- The Washington Times - Wednesday, February 29, 2012

ANNAPOLIS — Gov. Martin O’Malley’s proposal to cap itemized tax deductions for Maryland’s highest earners is now off the table, a leading state lawmaker said Wednesday.

Senate President Thomas V. Mike Miller Jr., Prince George’s Democrat, said the General Assembly will almost definitely eliminate a proposal from the governor’s proposed budget that would reduce possible deductions for residents who make $100,000 or more a year.

“I think it’s going to fall by the wayside,” Mr. Miller said. “Both the House and Senate leadership have expressed displeasure with that proposal to the governor and we’re looking for alternatives.”

Mr. O’Malley, a Democrat, had proposed a 90-percent cap on deductions by residents making $100,000 or more and an 80-percent cap on those making more than $200,000. The change would have affected the top 20 percent of earners in the state.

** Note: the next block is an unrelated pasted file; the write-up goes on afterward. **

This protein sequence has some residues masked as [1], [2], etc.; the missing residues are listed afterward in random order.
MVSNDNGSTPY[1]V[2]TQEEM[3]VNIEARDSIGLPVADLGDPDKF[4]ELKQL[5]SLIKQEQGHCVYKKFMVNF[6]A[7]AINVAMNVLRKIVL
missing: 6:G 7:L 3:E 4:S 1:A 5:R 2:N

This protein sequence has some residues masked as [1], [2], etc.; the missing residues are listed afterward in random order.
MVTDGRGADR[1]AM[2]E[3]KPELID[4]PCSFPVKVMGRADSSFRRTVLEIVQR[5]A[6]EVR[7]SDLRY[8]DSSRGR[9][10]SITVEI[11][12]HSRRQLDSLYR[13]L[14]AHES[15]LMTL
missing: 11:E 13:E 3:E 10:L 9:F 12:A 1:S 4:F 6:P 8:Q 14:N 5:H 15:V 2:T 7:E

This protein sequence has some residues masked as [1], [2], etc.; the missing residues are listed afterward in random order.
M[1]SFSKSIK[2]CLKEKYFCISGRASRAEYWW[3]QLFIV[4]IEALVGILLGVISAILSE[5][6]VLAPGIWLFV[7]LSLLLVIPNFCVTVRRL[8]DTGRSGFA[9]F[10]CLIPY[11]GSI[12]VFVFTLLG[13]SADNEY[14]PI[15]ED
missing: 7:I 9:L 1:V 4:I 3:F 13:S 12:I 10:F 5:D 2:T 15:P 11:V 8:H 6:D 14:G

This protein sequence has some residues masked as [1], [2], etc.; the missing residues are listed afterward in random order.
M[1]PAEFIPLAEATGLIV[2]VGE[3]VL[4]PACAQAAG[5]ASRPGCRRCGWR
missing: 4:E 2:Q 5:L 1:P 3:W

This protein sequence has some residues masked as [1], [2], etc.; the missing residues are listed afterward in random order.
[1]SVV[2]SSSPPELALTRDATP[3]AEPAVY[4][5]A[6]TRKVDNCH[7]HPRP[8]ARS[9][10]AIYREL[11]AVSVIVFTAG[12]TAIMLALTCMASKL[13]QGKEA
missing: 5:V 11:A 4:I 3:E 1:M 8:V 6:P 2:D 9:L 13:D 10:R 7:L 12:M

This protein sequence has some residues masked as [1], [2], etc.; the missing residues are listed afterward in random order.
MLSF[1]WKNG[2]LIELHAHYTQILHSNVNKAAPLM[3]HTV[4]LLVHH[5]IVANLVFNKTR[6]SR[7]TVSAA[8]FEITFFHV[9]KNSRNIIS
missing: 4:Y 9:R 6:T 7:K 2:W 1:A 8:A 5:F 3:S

The proposal received heavy resistance from homeowners and the real-estate industry, who worried it would reduce the value of mortgage interest deductions, which make up about half of itemized deductions claimed in the state.

Legislators also complained that it reached too far into the state’s middle class.

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